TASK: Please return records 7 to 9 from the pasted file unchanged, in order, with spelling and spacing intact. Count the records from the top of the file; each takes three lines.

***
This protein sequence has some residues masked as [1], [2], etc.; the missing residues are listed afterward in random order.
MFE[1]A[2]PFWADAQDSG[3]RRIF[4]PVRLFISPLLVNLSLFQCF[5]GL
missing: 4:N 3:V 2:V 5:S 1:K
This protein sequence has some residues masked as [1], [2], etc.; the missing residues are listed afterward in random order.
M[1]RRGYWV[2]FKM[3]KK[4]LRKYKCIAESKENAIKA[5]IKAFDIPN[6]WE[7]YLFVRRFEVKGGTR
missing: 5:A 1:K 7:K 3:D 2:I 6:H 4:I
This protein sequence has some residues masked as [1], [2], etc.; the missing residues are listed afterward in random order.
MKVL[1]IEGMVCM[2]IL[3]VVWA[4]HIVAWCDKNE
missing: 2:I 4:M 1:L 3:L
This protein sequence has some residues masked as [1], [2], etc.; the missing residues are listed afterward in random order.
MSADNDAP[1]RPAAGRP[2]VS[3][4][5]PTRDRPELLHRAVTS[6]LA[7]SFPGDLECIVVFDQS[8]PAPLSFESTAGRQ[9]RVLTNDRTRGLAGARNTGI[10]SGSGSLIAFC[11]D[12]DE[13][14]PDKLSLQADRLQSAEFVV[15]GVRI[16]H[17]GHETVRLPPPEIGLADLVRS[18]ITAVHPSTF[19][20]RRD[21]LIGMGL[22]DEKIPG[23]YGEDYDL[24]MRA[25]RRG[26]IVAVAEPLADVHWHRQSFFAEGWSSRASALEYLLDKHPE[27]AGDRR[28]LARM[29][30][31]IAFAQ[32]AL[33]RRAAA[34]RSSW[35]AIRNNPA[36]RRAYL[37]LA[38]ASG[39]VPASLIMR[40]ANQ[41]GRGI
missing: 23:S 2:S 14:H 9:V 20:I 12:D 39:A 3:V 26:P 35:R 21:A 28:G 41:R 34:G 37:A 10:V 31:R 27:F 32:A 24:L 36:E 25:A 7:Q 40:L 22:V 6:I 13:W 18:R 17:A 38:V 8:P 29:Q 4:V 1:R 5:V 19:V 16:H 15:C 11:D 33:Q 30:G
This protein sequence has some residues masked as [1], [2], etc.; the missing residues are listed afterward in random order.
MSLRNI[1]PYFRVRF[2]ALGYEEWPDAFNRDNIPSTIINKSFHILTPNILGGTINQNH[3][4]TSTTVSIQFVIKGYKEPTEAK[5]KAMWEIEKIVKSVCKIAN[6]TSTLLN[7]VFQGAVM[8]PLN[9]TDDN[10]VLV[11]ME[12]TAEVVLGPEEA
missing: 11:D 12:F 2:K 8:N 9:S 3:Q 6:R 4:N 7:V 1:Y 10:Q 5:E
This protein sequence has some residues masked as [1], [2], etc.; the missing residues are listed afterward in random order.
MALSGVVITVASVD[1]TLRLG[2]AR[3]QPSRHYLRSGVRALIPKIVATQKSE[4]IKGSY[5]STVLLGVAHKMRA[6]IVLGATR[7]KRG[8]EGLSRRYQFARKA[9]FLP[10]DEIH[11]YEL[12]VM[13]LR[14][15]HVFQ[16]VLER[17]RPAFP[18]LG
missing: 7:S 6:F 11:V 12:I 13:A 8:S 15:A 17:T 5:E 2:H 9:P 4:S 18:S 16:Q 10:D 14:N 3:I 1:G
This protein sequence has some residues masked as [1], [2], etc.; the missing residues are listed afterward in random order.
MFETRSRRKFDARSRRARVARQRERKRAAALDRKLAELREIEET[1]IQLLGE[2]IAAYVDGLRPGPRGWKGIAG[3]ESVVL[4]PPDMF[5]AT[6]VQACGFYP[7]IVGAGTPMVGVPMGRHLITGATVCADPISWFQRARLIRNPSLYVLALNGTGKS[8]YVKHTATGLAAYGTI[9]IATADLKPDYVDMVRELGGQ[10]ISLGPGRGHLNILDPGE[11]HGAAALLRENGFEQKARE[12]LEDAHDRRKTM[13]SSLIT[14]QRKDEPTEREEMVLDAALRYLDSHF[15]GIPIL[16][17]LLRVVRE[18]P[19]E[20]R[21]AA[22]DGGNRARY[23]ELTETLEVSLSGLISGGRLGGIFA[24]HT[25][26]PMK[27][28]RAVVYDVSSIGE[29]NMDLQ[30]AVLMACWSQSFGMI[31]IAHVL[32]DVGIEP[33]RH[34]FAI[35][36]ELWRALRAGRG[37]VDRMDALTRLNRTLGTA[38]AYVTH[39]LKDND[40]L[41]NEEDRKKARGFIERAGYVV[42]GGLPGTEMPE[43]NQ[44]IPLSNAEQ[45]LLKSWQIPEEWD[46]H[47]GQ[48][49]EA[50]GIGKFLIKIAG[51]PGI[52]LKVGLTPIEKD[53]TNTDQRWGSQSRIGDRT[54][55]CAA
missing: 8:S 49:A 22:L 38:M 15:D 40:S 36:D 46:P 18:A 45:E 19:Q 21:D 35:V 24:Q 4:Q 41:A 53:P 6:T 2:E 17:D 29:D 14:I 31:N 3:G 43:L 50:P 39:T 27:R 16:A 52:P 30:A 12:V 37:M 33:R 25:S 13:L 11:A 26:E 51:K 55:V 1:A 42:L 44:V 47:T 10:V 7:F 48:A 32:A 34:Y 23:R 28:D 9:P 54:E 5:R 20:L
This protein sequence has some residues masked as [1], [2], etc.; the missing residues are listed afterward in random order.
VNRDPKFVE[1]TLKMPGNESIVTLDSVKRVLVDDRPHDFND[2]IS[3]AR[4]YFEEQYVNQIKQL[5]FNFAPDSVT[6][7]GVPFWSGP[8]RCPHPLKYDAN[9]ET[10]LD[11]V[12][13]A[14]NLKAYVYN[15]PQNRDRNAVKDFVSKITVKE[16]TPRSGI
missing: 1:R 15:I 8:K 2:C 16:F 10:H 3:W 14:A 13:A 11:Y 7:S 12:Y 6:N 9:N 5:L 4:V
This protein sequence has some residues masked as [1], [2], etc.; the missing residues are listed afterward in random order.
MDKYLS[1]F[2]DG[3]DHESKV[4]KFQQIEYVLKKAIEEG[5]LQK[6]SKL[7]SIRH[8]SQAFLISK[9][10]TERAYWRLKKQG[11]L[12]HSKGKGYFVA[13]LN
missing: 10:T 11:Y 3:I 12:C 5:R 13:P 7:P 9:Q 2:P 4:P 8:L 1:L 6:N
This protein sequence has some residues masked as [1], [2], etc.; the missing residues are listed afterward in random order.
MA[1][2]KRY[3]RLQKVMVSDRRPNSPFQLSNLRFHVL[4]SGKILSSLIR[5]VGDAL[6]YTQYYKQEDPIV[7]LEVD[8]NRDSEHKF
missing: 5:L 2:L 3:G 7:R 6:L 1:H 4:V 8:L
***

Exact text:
This protein sequence has some residues masked as [1], [2], etc.; the missing residues are listed afterward in random order.
MFETRSRRKFDARSRRARVARQRERKRAAALDRKLAELREIEET[1]IQLLGE[2]IAAYVDGLRPGPRGWKGIAG[3]ESVVL[4]PPDMF[5]AT[6]VQACGFYP[7]IVGAGTPMVGVPMGRHLITGATVCADPISWFQRARLIRNPSLYVLALNGTGKS[8]YVKHTATGLAAYGTI[9]IATADLKPDYVDMVRELGGQ[10]ISLGPGRGHLNILDPGE[11]HGAAALLRENGFEQKARE[12]LEDAHDRRKTM[13]SSLIT[14]QRKDEPTEREEMVLDAALRYLDSHF[15]GIPIL[16][17]LLRVVRE[18]P[19]E[20]R[21]AA[22]DGGNRARY[23]ELTETLEVSLSGLISGGRLGGIFA[24]HT[25][26]PMK[27][28]RAVVYDVSSIGE[29]NMDLQ[30]AVLMACWSQSFGMI[31]IAHVL[32]DVGIEP[33]RH[34]FAI[35][36]ELWRALRAGRG[37]VDRMDALTRLNRTLGTA[38]AYVTH[39]LKDND[40]L[41]NEEDRKKARGFIERAGYVV[42]GGLPGTEMPE[43]NQ[44]IPLSNAEQ[45]LLKSWQIPEEWD[46]H[47]GQ[48][49]EA[50]GIGKFLIKIAG[51]PGI[52]LKVGLTPIEKD[53]TNTDQRWGSQSRIGDRT[54][55]CAA
missing: 8:S 49:A 22:L 38:M 15:D 40:S 36:D 46:P 18:A 45:E 19:Q 21:D 35:V 24:Q 4:Q 41:A 53:P 6:T 2:E 17:D 29:D 14:I 31:N 3:G 43:L 50:P 39:T 27:R 16:A 52:P 30:A 12:V 37:M 33:R 25:S 13:L 11:A 26:E 51:K 55:V 1:A 42:L 44:V 47:T 10:V 7:F 48:A 32:A 34:Y 23:R 28:D 9:P 54:E 5:R 20:L
This protein sequence has some residues masked as [1], [2], etc.; the missing residues are listed afterward in random order.
VNRDPKFVE[1]TLKMPGNESIVTLDSVKRVLVDDRPHDFND[2]IS[3]AR[4]YFEEQYVNQIKQL[5]FNFAPDSVT[6][7]GVPFWSGP[8]RCPHPLKYDAN[9]ET[10]LD[11]V[12][13]A[14]NLKAYVYN[15]PQNRDRNAVKDFVSKITVKE[16]TPRSGI
missing: 1:R 15:I 8:K 2:C 16:F 10:H 3:W 14:A 13:A 11:Y 7:S 12:Y 6:N 9:N 5:L 4:V
This protein sequence has some residues masked as [1], [2], etc.; the missing residues are listed afterward in random order.
MDKYLS[1]F[2]DG[3]DHESKV[4]KFQQIEYVLKKAIEEG[5]LQK[6]SKL[7]SIRH[8]SQAFLISK[9][10]TERAYWRLKKQG[11]L[12]HSKGKGYFVA[13]LN
missing: 10:T 11:Y 3:I 12:C 5:R 13:P 7:P 9:Q 2:P 4:P 8:L 1:L 6:N